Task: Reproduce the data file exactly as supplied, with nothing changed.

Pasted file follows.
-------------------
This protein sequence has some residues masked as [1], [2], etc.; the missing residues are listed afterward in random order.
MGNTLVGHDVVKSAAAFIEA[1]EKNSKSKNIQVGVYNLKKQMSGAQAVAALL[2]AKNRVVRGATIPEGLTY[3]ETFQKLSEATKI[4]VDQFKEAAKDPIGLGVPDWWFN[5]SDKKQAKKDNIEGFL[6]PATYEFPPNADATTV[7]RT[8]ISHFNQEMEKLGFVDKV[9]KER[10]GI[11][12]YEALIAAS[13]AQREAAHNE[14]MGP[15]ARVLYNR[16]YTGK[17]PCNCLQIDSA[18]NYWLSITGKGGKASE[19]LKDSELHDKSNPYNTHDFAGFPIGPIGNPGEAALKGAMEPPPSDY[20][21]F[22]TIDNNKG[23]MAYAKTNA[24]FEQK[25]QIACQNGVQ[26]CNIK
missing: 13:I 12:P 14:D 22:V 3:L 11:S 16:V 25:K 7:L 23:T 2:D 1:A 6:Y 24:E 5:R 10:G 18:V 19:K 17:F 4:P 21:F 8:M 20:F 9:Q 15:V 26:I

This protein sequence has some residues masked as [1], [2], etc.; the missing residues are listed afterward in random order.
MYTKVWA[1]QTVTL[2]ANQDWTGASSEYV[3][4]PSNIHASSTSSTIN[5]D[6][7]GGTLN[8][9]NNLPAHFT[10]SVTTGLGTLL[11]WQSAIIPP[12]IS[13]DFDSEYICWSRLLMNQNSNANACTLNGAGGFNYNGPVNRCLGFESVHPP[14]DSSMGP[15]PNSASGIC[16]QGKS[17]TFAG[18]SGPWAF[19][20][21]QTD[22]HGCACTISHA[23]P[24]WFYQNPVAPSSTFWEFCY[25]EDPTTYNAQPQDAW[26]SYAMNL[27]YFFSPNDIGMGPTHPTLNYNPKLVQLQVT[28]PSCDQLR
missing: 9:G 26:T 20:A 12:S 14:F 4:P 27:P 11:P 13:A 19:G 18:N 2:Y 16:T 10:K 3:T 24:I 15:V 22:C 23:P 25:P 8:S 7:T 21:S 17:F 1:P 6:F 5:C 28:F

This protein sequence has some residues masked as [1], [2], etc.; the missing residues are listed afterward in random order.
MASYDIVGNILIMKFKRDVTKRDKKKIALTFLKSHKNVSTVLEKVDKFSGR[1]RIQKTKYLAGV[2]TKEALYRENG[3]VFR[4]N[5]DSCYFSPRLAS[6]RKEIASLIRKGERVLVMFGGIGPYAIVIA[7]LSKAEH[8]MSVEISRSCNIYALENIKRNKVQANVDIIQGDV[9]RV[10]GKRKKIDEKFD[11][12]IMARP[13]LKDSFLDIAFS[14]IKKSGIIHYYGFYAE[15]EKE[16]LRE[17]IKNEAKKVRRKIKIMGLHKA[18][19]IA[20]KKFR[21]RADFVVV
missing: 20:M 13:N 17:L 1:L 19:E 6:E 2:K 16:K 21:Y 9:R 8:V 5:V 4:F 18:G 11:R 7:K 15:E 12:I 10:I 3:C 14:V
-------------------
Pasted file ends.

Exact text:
This protein sequence has some residues masked as [1], [2], etc.; the missing residues are listed afterward in random order.
MGNTLVGHDVVKSAAAFIEA[1]EKNSKSKNIQVGVYNLKKQMSGAQAVAALL[2]AKNRVVRGATIPEGLTY[3]ETFQKLSEATKI[4]VDQFKEAAKDPIGLGVPDWWFN[5]SDKKQAKKDNIEGFL[6]PATYEFPPNADATTV[7]RT[8]ISHFNQEMEKLGFVDKV[9]KER[10]GI[11][12]YEALIAAS[13]AQREAAHNE[14]MGP[15]ARVLYNR[16]YTGK[17]PCNCLQIDSA[18]NYWLSITGKGGKASE[19]LKDSELHDKSNPYNTHDFAGFPIGPIGNPGEAALKGAMEPPPSDY[20][21]F[22]TIDNNKG[23]MAYAKTNA[24]FEQK[25]QIACQNGVQ[26]CNIK
missing: 13:I 12:P 14:D 22:V 3:L 11:S 16:V 25:K 7:L 23:T 2:D 1:A 6:Y 24:E 5:R 10:G 18:V 19:K 17:F 4:P 21:F 8:M 20:F 9:Q 15:V 26:I

This protein sequence has some residues masked as [1], [2], etc.; the missing residues are listed afterward in random order.
MYTKVWA[1]QTVTL[2]ANQDWTGASSEYV[3][4]PSNIHASSTSSTIN[5]D[6][7]GGTLN[8][9]NNLPAHFT[10]SVTTGLGTLL[11]WQSAIIPP[12]IS[13]DFDSEYICWSRLLMNQNSNANACTLNGAGGFNYNGPVNRCLGFESVHPP[14]DSSMGP[15]PNSASGIC[16]QGKS[17]TFAG[18]SGPWAF[19][20][21]QTD[22]HGCACTISHA[23]P[24]WFYQNPVAPSSTFWEFCY[25]EDPTTYNAQPQDAW[26]SYAMNL[27]YFFSPNDIGMGPTHPTLNYNPKLVQLQVT[28]PSCDQLR
missing: 9:G 26:T 20:A 12:S 14:F 4:P 27:P 11:P 13:A 19:G 18:N 2:Y 16:T 10:K 3:T 24:I 15:V 22:C 23:P 25:P 8:S 7:T 21:S 17:F 1:P 6:F 5:C 28:F

This protein sequence has some residues masked as [1], [2], etc.; the missing residues are listed afterward in random order.
MASYDIVGNILIMKFKRDVTKRDKKKIALTFLKSHKNVSTVLEKVDKFSGR[1]RIQKTKYLAGV[2]TKEALYRENG[3]VFR[4]N[5]DSCYFSPRLAS[6]RKEIASLIRKGERVLVMFGGIGPYAIVIA[7]LSKAEH[8]MSVEISRSCNIYALENIKRNKVQANVDIIQGDV[9]RV[10]GKRKKIDEKFD[11][12]IMARP[13]LKDSFLDIAFS[14]IKKSGIIHYYGFYAE[15]EKE[16]LRE[17]IKNEAKKVRRKIKIMGLHKA[18][19]IA[20]KKFR[21]RADFVVV
missing: 20:M 13:N 17:L 1:L 19:E 6:E 2:K 16:K 21:Y 9:R 8:V 5:V 4:F 18:G 11:R 7:K 15:E 12:I 10:I 3:C 14:V